If info-knowledge-policy types want to make our public schools better, how about this: less endless externally-imposed policy prescriptions, analyses, opinions, transplanted sociology programs, visiting experts, consultant speeches, button/ribbon/flag/awareness days…less of all that. And just more hands on deck in the banal unsung daily volunteer stuff. Like School Banking. Like…you know, show up to help run the bloody fete for once. Volunteer for kids’ remedial reading. Rake the long jump pit on athletics day.

    The average P&C gets a few hundred CBA bucks a year off the Dollarmites scheme. The kids learn a bit about managing their own gold coins, about saving and filling in a deposit slip and the magic of compound interest. The pleasing, confidence-building agency in delayed gratification…all that. The CBA gets a bit of brand visibility. That’s about it.

    There is no story here. If you guys keep trying to scuff one up out of anti big bank thin air then no doubt the CBA will just eventually walk from our schools – because there ain’t nuthin’ much in it for them. And maybe a few more kids than already do will dip out on any kind of exposure to money stuff (under adult supervision) before they really are debt bait. Think it’s pretty shabby to go CBA just for offering P&C’s/parents access to this scheme. But it’s also a wee bit offensive to the modest volunteer hours I and all the other banking volunteer ‘adults’ in the chain put in. Nobody likes being called a corporate dupe/stooge!

    It’s a good, modest scheme imho. Leave it alone, can you?

  4. zut alors

    Whaaaat….the CBA pays commission for each captured student?!

    1. Jack Robertson

      Here’s an idea, morally self-righteous anonymous internet avatar on your tyre-kicking tea break. Go and do some reading for yourself:

      https://www.commbank.com.au/personal/kids/school-banking.html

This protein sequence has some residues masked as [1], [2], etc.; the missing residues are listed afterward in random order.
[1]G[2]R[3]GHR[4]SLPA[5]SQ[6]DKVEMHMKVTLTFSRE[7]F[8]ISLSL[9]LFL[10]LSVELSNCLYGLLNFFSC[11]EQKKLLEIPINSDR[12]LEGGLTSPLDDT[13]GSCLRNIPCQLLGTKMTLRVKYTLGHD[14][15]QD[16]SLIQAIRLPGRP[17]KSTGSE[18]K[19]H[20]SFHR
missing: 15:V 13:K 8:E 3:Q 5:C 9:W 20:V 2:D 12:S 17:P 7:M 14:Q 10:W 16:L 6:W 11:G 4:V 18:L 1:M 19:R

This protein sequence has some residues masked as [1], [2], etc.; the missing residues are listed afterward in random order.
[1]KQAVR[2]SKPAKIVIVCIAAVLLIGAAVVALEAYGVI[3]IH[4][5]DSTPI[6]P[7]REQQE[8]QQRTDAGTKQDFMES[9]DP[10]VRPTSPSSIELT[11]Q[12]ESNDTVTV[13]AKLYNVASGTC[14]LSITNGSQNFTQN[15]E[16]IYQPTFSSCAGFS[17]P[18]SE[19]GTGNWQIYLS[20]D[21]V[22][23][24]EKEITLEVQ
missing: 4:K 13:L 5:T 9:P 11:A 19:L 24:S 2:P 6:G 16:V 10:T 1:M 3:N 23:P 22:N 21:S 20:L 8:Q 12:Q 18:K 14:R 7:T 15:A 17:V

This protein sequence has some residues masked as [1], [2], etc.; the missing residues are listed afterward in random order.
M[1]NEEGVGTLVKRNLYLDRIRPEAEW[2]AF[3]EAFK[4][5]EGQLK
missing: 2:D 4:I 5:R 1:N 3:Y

It’s transparent and it’s benign and it’s parentally participatory, it’s been operating in one form or another for about 85 odd years, and our kids seem to have coped just fine.

      Please: don’t screw this scheme up. The Choice campaign which is driving these Op Eds – and which like all IKP self-perpetuating bullshit work (thank you Rundle) is as much about Choice’s own branding/visibility/self-justification as our poor vulnerable kiddies’ fiscal futures – is just the kind of confected outrage crap that, sadly, gets politicians jumping (at shadows) these days.

      I’m no fan of big banks but this is just a useful, a good scheme. It’s not big dough we’re talking about, it’s not remotely sinister. I run it at our school. It fucks me off to have it implied we’re stoopidly doing the bidding of The Man.

      These aren’t the ‘droids you’re looking for, Crikerians. You can go about your business. Move along. Please!

      1. Matt

        If you think that CommBank propaganda about the CommBank scheme is “doing your reading”, then you’re stupider than I thought. And I already thought you were quite stupid, based on your posts.

        1. Jack Robertson

          Another anonymous waste of space.

          I’ll spend three hours tomorrow doing the school banking, which in a small way helps a few kids develop financial literacy. How about you ‘Matt’? Read another website, will you? Make another anonymous comment?

          Awesome! That’ll really show them big bank propagandists…!! Bring on the revolution Comrade! One mouse lick at a time, etc etc.

  5. tinytintanker@gmail.com

    Brilliant piece of journalism. Sir Douglas Ross you deserve a knighthood. I usually approach any article re financial industry with the view that I expect Queen Elizabeth to understand it. After reading the 21 paragraphs I am satisfied that she is able to.

    1. tinytintanker@gmail.com

      The blockchain cannot come quick enough!

  6. John Hall

    This seems to be a storm in a teacup article. Yawn.